FDR during WWII
The President's Leadership During World War II
WWII on the Home Front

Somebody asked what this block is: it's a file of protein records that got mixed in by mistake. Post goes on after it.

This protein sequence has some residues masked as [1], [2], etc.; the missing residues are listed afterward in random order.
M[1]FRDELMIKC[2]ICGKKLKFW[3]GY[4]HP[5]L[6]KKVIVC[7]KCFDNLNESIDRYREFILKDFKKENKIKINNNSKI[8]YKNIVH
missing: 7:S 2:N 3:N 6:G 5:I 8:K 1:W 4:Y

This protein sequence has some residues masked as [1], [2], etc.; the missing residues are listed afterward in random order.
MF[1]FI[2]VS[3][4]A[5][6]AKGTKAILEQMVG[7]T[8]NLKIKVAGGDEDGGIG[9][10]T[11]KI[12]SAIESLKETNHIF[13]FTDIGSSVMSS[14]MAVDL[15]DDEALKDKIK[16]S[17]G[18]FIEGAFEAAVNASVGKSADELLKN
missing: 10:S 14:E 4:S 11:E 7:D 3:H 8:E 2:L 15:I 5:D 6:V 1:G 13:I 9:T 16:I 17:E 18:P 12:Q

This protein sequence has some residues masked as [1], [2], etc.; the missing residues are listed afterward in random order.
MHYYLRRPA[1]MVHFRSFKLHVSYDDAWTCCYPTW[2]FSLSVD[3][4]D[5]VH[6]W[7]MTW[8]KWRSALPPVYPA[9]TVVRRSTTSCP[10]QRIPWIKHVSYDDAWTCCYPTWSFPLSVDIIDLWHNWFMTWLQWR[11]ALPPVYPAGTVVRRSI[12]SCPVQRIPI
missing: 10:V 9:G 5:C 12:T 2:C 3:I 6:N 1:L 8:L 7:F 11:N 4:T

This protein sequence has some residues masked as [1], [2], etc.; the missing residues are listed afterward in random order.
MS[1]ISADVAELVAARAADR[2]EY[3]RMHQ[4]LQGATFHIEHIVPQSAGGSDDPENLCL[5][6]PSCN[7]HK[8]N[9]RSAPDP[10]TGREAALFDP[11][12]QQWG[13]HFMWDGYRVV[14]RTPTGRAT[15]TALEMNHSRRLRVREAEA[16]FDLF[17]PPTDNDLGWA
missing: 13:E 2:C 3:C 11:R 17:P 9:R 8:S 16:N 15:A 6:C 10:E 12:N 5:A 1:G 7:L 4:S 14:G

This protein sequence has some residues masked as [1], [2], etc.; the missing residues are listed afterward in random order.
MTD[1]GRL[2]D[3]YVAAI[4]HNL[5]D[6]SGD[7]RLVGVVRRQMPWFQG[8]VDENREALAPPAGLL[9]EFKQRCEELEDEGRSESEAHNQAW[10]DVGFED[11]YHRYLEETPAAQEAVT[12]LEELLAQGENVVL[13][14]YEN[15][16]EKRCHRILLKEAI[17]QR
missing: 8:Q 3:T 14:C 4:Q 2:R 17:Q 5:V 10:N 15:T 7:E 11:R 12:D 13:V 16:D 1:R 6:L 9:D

President Roosevelt had worked on mobilizing the economy before the war had even begun. After Pearl Harbor, the country was immediately ready to expand the war production. In May 1940, FDR declared a national emergency after Germany swept into France. Americans were supportive of the extreme tactics to build up defenses after seeing what the Germans were capable of in France. In order for the production of war goods to go even faster, the government signed "cost-plus" contracts. These contracts assured helpful companies that the more goods they made in a short amount of time, the more profit they earn. This system convinced many companies to convert to war production. Automobile companies were now responsible for the production of tanks and military equipment including bombers. Citizens could also make money off the war by buying bonds. These bonds loaned money to the government with promise of reimbursement and interest payed back at a later date. Another change that occurred after Germany invaded France was the approval of the draft by Congress. Americans wanted to fight, and those who didn't were willing to help any way they could. A big way that American citizens helped the war was by rationing. By shorting the excessive amount of food and goods in the house, more supplies could go toward the war efforts. Citizens found ways to support themselves without rationing by planting victory gardens and donating materials to scrap drives for extra ration coupons.